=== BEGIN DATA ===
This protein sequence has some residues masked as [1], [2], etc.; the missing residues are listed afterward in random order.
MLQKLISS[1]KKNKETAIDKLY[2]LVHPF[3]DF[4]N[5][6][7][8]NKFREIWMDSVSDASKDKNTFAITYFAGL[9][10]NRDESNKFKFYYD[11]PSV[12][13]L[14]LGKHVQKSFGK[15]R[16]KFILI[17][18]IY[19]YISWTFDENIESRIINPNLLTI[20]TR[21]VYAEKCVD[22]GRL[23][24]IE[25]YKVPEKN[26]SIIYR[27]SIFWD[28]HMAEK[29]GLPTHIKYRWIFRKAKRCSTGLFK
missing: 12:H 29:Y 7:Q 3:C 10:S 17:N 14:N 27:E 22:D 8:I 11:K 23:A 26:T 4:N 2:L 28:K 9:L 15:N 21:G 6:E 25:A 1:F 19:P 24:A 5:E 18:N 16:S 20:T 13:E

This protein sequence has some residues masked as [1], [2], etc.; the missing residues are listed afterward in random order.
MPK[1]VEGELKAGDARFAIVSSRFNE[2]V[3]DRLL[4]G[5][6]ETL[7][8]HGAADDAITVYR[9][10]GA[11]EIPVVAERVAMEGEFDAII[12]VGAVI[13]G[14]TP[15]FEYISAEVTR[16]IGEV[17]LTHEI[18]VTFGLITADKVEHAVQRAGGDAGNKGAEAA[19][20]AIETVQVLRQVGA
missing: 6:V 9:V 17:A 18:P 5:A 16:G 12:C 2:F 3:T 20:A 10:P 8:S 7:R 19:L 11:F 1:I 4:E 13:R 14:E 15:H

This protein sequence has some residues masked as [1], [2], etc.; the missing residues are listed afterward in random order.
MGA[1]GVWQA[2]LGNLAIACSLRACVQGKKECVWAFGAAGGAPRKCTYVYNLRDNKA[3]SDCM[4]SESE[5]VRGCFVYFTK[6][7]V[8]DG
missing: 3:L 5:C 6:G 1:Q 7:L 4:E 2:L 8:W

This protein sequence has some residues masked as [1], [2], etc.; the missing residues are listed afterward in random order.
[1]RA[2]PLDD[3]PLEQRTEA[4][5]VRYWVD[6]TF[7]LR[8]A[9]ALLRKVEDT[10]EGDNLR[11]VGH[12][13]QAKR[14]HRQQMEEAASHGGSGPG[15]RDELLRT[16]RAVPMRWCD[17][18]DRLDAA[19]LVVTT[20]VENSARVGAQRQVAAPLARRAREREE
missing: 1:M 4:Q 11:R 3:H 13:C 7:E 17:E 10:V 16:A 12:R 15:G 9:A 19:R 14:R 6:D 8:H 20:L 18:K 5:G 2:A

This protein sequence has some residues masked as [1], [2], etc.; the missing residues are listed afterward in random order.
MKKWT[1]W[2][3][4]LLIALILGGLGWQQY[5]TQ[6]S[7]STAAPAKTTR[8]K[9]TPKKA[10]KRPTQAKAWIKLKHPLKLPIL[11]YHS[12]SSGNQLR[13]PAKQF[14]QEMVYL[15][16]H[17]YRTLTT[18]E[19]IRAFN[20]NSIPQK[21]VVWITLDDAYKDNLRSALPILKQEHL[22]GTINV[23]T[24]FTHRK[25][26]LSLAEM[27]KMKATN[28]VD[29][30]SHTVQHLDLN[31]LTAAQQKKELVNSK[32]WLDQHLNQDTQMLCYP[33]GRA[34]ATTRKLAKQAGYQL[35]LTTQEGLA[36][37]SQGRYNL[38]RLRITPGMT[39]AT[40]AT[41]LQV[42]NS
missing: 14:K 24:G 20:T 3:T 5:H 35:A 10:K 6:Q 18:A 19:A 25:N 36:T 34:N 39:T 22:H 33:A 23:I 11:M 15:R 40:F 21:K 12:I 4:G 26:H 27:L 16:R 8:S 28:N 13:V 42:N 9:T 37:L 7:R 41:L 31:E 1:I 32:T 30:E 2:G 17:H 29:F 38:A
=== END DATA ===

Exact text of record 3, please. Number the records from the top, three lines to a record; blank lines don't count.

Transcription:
This protein sequence has some residues masked as [1], [2], etc.; the missing residues are listed afterward in random order.
MGA[1]GVWQA[2]LGNLAIACSLRACVQGKKECVWAFGAAGGAPRKCTYVYNLRDNKA[3]SDCM[4]SESE[5]VRGCFVYFTK[6][7]V[8]DG
missing: 3:L 5:C 6:G 1:Q 7:L 4:E 2:L 8:W